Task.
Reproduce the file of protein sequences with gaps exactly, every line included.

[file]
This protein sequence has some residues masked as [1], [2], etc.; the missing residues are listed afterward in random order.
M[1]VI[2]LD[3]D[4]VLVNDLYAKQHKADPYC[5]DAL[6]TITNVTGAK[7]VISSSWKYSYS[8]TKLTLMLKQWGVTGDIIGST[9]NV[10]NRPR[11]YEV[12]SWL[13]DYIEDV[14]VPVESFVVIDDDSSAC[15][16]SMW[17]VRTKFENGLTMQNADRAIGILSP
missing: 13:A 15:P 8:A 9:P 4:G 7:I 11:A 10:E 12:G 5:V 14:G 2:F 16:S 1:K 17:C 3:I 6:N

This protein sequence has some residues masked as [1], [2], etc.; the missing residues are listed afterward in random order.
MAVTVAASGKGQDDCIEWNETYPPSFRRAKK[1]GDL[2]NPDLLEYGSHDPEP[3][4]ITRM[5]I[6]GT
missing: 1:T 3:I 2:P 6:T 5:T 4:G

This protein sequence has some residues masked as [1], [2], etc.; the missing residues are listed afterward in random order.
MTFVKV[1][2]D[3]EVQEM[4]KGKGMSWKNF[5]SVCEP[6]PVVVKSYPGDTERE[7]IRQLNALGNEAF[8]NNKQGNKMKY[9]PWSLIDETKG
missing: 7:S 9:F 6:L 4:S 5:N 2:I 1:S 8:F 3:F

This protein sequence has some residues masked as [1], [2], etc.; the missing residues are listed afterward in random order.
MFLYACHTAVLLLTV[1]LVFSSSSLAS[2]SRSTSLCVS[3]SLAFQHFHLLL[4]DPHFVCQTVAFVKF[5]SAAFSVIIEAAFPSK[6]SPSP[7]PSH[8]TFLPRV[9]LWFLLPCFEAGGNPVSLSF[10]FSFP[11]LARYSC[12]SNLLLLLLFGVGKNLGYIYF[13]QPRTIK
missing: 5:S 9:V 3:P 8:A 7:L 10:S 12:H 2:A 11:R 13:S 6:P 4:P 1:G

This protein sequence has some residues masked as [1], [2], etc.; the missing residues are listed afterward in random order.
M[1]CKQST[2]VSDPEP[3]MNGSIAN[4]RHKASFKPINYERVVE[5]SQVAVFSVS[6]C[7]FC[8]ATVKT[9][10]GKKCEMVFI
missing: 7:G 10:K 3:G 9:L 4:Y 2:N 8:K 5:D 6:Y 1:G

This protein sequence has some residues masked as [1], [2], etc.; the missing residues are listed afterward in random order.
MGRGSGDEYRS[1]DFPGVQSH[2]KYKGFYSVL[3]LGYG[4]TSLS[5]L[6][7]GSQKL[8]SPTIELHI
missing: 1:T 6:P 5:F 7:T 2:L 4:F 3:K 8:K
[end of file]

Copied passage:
This protein sequence has some residues masked as [1], [2], etc.; the missing residues are listed afterward in random order.
M[1]VI[2]LD[3]D[4]VLVNDLYAKQHKADPYC[5]DAL[6]TITNVTGAK[7]VISSSWKYSYS[8]TKLTLMLKQWGVTGDIIGST[9]NV[10]NRPR[11]YEV[12]SWL[13]DYIEDV[14]VPVESFVVIDDDSSAC[15][16]SMW[17]VRTKFENGLTMQNADRAIGILSP
missing: 13:A 15:P 8:A 9:P 4:G 7:I 11:A 10:E 12:G 5:V 14:G 2:F 16:S 1:K 17:C 3:I 6:N

This protein sequence has some residues masked as [1], [2], etc.; the missing residues are listed afterward in random order.
MAVTVAASGKGQDDCIEWNETYPPSFRRAKK[1]GDL[2]NPDLLEYGSHDPEP[3][4]ITRM[5]I[6]GT
missing: 1:T 3:I 2:P 6:T 5:T 4:G

This protein sequence has some residues masked as [1], [2], etc.; the missing residues are listed afterward in random order.
MTFVKV[1][2]D[3]EVQEM[4]KGKGMSWKNF[5]SVCEP[6]PVVVKSYPGDTERE[7]IRQLNALGNEAF[8]NNKQGNKMKY[9]PWSLIDETKG
missing: 7:S 9:F 6:L 4:S 5:N 2:I 1:S 8:F 3:F

This protein sequence has some residues masked as [1], [2], etc.; the missing residues are listed afterward in random order.
MFLYACHTAVLLLTV[1]LVFSSSSLAS[2]SRSTSLCVS[3]SLAFQHFHLLL[4]DPHFVCQTVAFVKF[5]SAAFSVIIEAAFPSK[6]SPSP[7]PSH[8]TFLPRV[9]LWFLLPCFEAGGNPVSLSF[10]FSFP[11]LARYSC[12]SNLLLLLLFGVGKNLGYIYF[13]QPRTIK
missing: 5:S 9:V 3:P 8:A 7:L 10:S 12:H 2:A 11:R 13:S 6:P 4:P 1:G

This protein sequence has some residues masked as [1], [2], etc.; the missing residues are listed afterward in random order.
M[1]CKQST[2]VSDPEP[3]MNGSIAN[4]RHKASFKPINYERVVE[5]SQVAVFSVS[6]C[7]FC[8]ATVKT[9][10]GKKCEMVFI
missing: 7:G 10:K 3:G 9:L 4:Y 2:N 8:K 5:D 6:Y 1:G

This protein sequence has some residues masked as [1], [2], etc.; the missing residues are listed afterward in random order.
MGRGSGDEYRS[1]DFPGVQSH[2]KYKGFYSVL[3]LGYG[4]TSLS[5]L[6][7]GSQKL[8]SPTIELHI
missing: 1:T 6:P 5:F 7:T 2:L 4:F 3:K 8:K